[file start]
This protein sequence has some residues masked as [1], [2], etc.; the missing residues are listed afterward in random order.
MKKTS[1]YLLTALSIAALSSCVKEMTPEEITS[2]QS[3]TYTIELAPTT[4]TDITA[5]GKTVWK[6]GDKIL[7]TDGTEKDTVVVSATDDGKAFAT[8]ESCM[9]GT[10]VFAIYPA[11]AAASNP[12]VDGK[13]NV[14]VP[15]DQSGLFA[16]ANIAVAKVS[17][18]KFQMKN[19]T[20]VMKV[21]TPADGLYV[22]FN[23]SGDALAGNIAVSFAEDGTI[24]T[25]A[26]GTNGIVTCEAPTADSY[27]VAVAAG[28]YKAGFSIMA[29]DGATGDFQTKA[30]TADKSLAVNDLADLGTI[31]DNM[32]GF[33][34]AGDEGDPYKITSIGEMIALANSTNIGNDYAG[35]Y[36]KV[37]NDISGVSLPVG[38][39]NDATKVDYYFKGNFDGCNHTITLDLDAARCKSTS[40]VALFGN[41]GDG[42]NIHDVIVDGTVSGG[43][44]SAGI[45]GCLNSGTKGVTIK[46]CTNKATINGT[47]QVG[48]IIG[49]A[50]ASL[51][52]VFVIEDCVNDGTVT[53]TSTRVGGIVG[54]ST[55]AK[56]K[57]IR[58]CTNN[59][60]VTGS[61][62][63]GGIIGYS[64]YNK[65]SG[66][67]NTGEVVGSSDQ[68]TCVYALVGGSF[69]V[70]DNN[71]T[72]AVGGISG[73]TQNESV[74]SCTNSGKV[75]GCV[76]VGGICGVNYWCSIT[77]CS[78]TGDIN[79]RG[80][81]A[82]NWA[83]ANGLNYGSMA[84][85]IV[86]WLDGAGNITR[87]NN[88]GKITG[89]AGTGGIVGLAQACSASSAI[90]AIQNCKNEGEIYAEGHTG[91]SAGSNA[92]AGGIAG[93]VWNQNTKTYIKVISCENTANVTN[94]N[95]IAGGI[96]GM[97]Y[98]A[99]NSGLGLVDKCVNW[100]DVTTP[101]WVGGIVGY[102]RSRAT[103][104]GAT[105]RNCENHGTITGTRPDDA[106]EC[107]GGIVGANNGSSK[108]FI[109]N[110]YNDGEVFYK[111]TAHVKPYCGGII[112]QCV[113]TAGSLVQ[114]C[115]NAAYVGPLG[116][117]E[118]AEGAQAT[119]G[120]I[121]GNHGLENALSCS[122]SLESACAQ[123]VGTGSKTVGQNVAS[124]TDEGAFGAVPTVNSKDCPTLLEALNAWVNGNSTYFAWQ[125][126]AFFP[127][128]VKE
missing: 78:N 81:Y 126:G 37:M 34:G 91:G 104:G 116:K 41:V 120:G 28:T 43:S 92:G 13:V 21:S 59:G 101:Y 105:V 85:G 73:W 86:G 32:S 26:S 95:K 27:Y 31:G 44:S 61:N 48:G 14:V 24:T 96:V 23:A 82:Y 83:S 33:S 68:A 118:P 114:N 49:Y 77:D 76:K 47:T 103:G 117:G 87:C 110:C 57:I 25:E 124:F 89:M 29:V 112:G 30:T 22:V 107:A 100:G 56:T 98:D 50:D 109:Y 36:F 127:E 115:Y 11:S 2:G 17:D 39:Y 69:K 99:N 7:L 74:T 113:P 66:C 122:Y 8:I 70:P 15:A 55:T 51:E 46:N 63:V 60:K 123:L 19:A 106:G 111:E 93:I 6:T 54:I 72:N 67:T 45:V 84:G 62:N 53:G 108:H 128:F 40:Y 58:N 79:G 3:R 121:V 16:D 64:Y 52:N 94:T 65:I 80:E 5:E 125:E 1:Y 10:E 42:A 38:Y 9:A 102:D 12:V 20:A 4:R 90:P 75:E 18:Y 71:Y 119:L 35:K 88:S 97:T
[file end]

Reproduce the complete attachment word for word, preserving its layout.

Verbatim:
This protein sequence has some residues masked as [1], [2], etc.; the missing residues are listed afterward in random order.
MKKTS[1]YLLTALSIAALSSCVKEMTPEEITS[2]QS[3]TYTIELAPTT[4]TDITA[5]GKTVWK[6]GDKIL[7]TDGTEKDTVVVSATDDGKAFAT[8]ESCM[9]GT[10]VFAIYPA[11]AAASNP[12]VDGK[13]NV[14]VP[15]DQSGLFA[16]ANIAVAKVS[17][18]KFQMKN[19]T[20]VMKV[21]TPADGLYV[22]FN[23]SGDALAGNIAVSFAEDGTI[24]T[25]A[26]GTNGIVTCEAPTADSY[27]VAVAAG[28]YKAGFSIMA[29]DGATGDFQTKA[30]TADKSLAVNDLADLGTI[31]DNM[32]GF[33][34]AGDEGDPYKITSIGEMIALANSTNIGNDYAG[35]Y[36]KV[37]NDISGVSLPVG[38][39]NDATKVDYYFKGNFDGCNHTITLDLDAARCKSTS[40]VALFGN[41]GDG[42]NIHDVIVDGTVSGG[43][44]SAGI[45]GCLNSGTKGVTIK[46]CTNKATINGT[47]QVG[48]IIG[49]A[50]ASL[51][52]VFVIEDCVNDGTVT[53]TSTRVGGIVG[54]ST[55]AK[56]K[57]IR[58]CTNN[59][60]VTGS[61][62][63]GGIIGYS[64]YNK[65]SG[66][67]NTGEVVGSSDQ[68]TCVYALVGGSF[69]V[70]DNN[71]T[72]AVGGISG[73]TQNESV[74]SCTNSGKV[75]GCV[76]VGGICGVNYWCSIT[77]CS[78]TGDIN[79]RG[80][81]A[82]NWA[83]ANGLNYGSMA[84][85]IV[86]WLDGAGNITR[87]NN[88]GKITG[89]AGTGGIVGLAQACSASSAI[90]AIQNCKNEGEIYAEGHTG[91]SAGSNA[92]AGGIAG[93]VWNQNTKTYIKVISCENTANVTN[94]N[95]IAGGI[96]GM[97]Y[98]A[99]NSGLGLVDKCVNW[100]DVTTP[101]WVGGIVGY[102]RSRAT[103][104]GAT[105]RNCENHGTITGTRPDDA[106]EC[107]GGIVGANNGSSK[108]FI[109]N[110]YNDGEVFYK[111]TAHVKPYCGGII[112]QCV[113]TAGSLVQ[114]C[115]NAAYVGPLG[116][117]E[118]AEGAQAT[119]G[120]I[121]GNHGLENALSCS[122]SLESACAQ[123]VGTGSKTVGQNVAS[124]TDEGAFGAVPTVNSKDCPTLLEALNAWVNGNSTYFAWQ[125][126]AFFP[127][128]VKE
missing: 78:N 81:Y 126:G 37:M 34:G 91:G 104:G 116:K 41:V 120:G 28:T 43:S 92:G 13:V 21:S 59:G 101:Y 105:V 85:G 73:W 86:G 32:S 26:S 95:K 27:Y 31:G 44:S 61:N 48:G 14:V 24:T 96:V 23:A 82:Y 83:S 33:S 68:A 118:P 114:N 49:Y 77:D 76:K 47:T 103:G 117:G 87:C 110:C 57:I 25:E 124:F 89:M 29:V 112:G 30:T 22:V 107:A 100:G 56:T 98:D 50:D 109:Y 36:F 127:E 115:Y 11:S 2:G 17:D 39:Y 69:K 99:N 7:L 74:T 113:P 66:C 122:Y 8:I 70:P 15:A 55:T 51:E 46:N 63:V 60:K 123:L 19:A 106:G 111:E 93:I 6:T 54:I 72:N 67:T 45:V 84:G 62:N 53:G 108:H 128:F 40:Y 58:N 79:G 3:R 121:V 16:D 64:Y 52:N 94:T 65:I 80:E 5:E 125:E 1:Y 10:E 42:A 38:Y 9:A 102:D 12:V 20:A 4:R 90:P 75:E 18:Y 71:Y 119:L 35:K 88:S 97:T